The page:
Emerging Trends 07.27.20
Implementing China’s New Foreign Investment Law, Part One
While China’s Foreign Investment Law has established the most relaxed and friendly legal regime on foreign investment in the country’s history, foreign investors that have established foreign invested enterprises (FIE), including but not limited to wholly foreign owned enterprises (WFOE) and Sino-foreign equity joint ventures (EJV), may have a wide variety of reasons to decide to exit China. The reasons may vary from the trade war between U.S. and China, lack of market demand, problems to adapt to the local market, to increasing costs within China, or one of many other reasons. From a legal perspective, a foreign investor may consider one of the following three options:
I. Transfer of all of the foreign investor’s equity interest in the FIE
II. Sales of all or part of the FIE’s assets followed by voluntary dissolution of the FIE
III. Voluntary dissolution of the FIE
This alert discusses the key regulatory procedures and legal issues foreign investors should be aware of in planning and carrying out its exit strategies.
I. Equity Transfer
A foreign investor may exit from the FIE by transfer all of its equity interest in the FIE (Foreign Transferor). The transferee could be its joint venture partner(s) in the EJV or a third-party transferee that is a PRC incorporated enterprise/individual (Chinese Transferee) or a foreign incorporated enterprise/individual (Foreign Transferee). The regulatory procedures for completing the equity transfer are somewhat different depending on the nature of the transferee. As a general rule, if the business of the FIE in which the Foreign Transferor holds equity interest is not in the Negative List for foreign investment, the equity transfer is not required to obtain any prior approval from the competent commerce department. Under such circumstance, a post-transfer registration with the company registration authority and filing with the commerce department are sufficient.
1. Transfer to a Chinese Transferee
In case the Foreign Transferor that directly owns the equity interest in the FIE transfers all of its equity interest to a Chinese Transferee, the FIE will be converted into a purely domestic company after the equity transfer. The Chinese Transferee should work with any remaining shareholders in the company to complete registration of change of shareholder with the relevant counterpart of the State Administration of Market Regulation (SAMR) and Ministry of Commerce (MOFCOM).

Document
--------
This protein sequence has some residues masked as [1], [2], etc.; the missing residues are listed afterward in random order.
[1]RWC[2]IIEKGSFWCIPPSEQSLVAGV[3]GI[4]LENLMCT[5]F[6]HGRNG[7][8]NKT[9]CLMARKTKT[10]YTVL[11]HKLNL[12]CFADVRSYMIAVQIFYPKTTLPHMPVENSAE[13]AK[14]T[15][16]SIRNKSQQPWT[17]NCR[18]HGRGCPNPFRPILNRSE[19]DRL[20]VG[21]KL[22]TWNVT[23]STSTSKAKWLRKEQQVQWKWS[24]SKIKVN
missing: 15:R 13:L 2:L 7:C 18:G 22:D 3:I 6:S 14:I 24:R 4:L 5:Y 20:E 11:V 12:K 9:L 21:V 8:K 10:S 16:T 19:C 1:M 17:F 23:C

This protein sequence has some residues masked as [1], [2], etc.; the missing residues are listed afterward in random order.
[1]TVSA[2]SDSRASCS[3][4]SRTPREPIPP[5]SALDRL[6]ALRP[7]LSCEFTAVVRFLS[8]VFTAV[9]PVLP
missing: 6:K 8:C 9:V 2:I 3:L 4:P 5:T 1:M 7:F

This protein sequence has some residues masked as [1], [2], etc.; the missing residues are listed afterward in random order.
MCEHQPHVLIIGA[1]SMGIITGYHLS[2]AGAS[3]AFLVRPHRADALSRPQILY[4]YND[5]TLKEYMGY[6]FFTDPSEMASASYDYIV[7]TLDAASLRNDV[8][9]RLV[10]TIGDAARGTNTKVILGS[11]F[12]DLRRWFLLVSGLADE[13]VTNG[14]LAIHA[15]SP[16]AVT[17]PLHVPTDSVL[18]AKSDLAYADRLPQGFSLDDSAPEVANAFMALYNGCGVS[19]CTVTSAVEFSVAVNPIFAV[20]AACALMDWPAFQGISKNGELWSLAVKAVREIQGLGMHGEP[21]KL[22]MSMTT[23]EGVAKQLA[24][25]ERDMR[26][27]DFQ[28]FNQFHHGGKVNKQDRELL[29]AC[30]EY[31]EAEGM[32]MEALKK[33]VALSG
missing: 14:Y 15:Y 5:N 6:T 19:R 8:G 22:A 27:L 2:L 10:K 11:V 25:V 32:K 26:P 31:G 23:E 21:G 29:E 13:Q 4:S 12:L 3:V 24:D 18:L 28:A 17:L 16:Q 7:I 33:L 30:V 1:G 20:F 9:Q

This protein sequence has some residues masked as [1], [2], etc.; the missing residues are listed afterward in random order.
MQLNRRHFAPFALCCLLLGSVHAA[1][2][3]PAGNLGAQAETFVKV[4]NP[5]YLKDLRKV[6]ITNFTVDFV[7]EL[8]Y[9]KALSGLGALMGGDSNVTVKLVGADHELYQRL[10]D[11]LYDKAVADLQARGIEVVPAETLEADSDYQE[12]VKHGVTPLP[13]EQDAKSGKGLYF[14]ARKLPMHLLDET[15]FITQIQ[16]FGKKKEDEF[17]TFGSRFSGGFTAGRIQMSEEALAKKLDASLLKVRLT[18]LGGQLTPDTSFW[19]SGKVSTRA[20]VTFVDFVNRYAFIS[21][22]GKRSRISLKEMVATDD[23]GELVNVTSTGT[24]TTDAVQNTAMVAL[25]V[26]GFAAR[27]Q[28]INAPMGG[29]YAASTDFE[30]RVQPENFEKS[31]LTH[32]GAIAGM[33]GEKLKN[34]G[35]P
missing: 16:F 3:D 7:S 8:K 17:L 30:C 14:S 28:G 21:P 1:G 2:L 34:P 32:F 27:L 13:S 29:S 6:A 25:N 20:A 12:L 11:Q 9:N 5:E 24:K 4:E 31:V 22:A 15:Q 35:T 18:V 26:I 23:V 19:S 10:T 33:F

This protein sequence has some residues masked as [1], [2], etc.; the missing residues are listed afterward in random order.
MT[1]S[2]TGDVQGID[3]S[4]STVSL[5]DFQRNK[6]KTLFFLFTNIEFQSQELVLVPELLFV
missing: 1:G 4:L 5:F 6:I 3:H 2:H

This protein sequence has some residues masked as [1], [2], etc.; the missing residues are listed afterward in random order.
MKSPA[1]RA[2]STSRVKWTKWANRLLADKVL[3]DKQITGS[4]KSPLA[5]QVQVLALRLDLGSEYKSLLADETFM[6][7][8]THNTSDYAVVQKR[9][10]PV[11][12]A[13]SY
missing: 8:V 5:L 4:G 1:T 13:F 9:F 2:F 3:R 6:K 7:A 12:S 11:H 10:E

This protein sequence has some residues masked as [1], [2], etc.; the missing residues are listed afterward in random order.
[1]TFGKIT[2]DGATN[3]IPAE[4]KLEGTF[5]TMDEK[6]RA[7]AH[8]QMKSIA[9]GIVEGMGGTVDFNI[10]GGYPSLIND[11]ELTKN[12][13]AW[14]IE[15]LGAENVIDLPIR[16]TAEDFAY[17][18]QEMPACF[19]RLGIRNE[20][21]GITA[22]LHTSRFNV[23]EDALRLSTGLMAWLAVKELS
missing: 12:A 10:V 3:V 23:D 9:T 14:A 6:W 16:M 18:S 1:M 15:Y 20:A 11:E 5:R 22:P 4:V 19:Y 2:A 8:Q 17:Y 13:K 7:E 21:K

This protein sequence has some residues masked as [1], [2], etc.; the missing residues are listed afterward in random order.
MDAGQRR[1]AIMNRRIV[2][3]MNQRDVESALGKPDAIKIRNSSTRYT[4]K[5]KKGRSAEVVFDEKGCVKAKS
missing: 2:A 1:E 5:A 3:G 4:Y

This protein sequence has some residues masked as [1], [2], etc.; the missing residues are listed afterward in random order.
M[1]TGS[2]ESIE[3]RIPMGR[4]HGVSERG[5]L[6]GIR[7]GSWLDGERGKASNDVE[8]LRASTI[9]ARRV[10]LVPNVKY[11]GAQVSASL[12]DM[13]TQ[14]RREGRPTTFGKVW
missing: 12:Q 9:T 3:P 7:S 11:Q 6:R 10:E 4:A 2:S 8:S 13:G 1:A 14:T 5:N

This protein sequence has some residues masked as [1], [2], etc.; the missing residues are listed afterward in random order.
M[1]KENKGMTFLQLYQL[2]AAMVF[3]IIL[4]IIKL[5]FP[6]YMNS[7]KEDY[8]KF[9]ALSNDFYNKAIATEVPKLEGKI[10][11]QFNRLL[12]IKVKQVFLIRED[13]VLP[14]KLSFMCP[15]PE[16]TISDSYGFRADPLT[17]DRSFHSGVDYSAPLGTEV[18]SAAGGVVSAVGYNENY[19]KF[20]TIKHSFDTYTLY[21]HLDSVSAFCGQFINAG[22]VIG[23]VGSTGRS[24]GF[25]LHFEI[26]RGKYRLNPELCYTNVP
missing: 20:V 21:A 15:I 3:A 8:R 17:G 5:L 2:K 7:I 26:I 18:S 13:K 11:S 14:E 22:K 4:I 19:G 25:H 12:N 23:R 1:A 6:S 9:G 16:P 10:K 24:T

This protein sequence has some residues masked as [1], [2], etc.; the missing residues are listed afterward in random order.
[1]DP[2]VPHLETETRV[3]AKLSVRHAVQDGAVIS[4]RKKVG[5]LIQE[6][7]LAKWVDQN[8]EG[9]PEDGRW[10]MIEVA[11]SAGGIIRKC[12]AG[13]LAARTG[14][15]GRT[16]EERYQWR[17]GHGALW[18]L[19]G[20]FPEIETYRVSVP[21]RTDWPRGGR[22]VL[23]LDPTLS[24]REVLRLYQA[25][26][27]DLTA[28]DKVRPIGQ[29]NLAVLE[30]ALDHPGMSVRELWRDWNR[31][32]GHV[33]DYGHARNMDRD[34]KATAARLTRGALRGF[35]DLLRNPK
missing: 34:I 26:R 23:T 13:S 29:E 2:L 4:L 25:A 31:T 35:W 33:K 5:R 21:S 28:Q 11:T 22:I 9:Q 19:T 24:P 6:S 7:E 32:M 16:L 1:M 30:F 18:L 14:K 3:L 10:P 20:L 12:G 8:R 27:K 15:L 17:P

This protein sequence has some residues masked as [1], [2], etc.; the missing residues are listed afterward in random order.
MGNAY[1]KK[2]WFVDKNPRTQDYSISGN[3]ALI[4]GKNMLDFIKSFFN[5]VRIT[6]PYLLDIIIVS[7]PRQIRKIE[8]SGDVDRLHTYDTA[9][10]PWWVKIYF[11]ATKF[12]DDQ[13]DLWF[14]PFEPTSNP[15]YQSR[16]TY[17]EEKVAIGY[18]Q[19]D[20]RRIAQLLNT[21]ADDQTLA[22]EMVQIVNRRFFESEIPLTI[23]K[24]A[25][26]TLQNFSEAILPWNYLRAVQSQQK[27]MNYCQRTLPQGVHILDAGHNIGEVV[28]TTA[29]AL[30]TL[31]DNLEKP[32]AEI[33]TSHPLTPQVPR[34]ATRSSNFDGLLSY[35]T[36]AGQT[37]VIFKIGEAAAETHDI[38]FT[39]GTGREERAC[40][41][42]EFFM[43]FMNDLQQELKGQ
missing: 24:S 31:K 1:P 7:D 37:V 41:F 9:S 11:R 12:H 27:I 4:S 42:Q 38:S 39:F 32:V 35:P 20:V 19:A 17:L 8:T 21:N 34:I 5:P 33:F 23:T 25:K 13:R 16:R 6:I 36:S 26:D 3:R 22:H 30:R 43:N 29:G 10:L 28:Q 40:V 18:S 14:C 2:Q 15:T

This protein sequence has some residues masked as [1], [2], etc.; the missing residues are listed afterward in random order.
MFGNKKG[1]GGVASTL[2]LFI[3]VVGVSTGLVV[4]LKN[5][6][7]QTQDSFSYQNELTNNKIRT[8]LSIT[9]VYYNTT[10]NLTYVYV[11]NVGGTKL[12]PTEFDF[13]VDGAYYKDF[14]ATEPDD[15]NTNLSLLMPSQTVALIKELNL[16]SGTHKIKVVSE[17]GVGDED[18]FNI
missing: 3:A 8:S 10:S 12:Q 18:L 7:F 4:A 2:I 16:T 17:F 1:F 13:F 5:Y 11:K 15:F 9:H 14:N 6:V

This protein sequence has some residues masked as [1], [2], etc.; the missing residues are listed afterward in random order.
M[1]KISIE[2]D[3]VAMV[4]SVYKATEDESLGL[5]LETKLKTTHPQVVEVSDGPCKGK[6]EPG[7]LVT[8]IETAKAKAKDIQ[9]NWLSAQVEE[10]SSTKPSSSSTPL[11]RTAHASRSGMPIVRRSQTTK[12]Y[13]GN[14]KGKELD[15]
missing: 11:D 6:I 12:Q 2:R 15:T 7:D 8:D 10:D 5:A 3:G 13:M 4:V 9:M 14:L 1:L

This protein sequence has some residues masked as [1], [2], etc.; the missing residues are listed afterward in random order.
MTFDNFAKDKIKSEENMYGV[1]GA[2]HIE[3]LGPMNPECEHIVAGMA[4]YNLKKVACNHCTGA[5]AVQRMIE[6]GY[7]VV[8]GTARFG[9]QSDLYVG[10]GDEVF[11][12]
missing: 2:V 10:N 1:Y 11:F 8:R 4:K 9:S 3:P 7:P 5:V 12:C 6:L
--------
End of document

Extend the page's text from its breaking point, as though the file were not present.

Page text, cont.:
If the transfer price will be paid by the Chinese Transferee from within China to the Foreign Transferor outside China, the Chinese Transferee must register with the relevant counterpart of the State Administration of Foreign Exchange (SAFE) in order for the bank of the Chinese Transferee to process such cross-border payment.
Please note that the Chinese Transferee must also complete tax registration before paying the transfer price and is obligated to withhold and pay income tax on behalf of the Foreign Transferor.
2. Direct Transfer to a Foreign Transferee
In case the Foreign Transferor directly transfer all of its equity interest in the FIE to a Foreign Transferee so that the Foreign Transferee will become a shareholder of the FIE, the Foreign Transferee should work with any remaining shareholders in the company to complete registration with SAMR and MOFCOM as described above.
In this case, since the transfer price will be paid by the Foreign Transferee to the Foreign Transferor, andboth are foreign incorporated entities or individuals, the flow of the funds occurs outside of the PRC, and therefore no SAFE registration is required.
However, the Foreign Transferee is still obligated to withhold and pay income tax on behalf of the Foreign Transferor.
3. Indirect Transfer to a Foreign Transferee
The foreign investor may also indirectly transfer its equity interest in the FIE by transferring all the shares or equity interest it holds in an offshore entity that directly or indirectly owns all the equity interest in the FIE. After this indirect transfer, the director foreign shareholder of the FIE remains unchanged. Therefore, no registration with SAMR is required for the indirect equity transfer. However, since the ultimate de facto controlling person of the FIE has changed as a result of the transaction, the new ultimate de facto controlling person of the FIE must be filed with MOFCOM.
An issue here is that if such an indirect transfer constitutes a transfer of certain taxable assets in the PRC (Chinese Taxable Assets) through an offshore structure or arrangement (Offshore Indirect Transfer) that does not have a reasonable business purpose to avoid liability for PRC taxes, the Offshore Indirect Transfer will be deemed and re-characterized by the PRC tax authority as a direct transfer of Chinese Taxable Assets, and any gain attributable to the Chinese Taxable Assets will be subject to PRC enterprise income tax (EIT). If an Offshore Indirect Transfer structure is deemed by the relevant PRC tax authority to be a transaction structured for unreasonable commercial purposes to avoid PRC taxes, the PRC tax authority will decide that such transaction is a direct transfer of Chinese Taxable Assets and the 10% PRC EIT is applicable. Under this circumstance, the Foreign Transferee is obligated to withhold as a withholding agent of the PRC EIT and pay the PRC EIT to the PRC tax authority on behalf of the Foreign Transferor.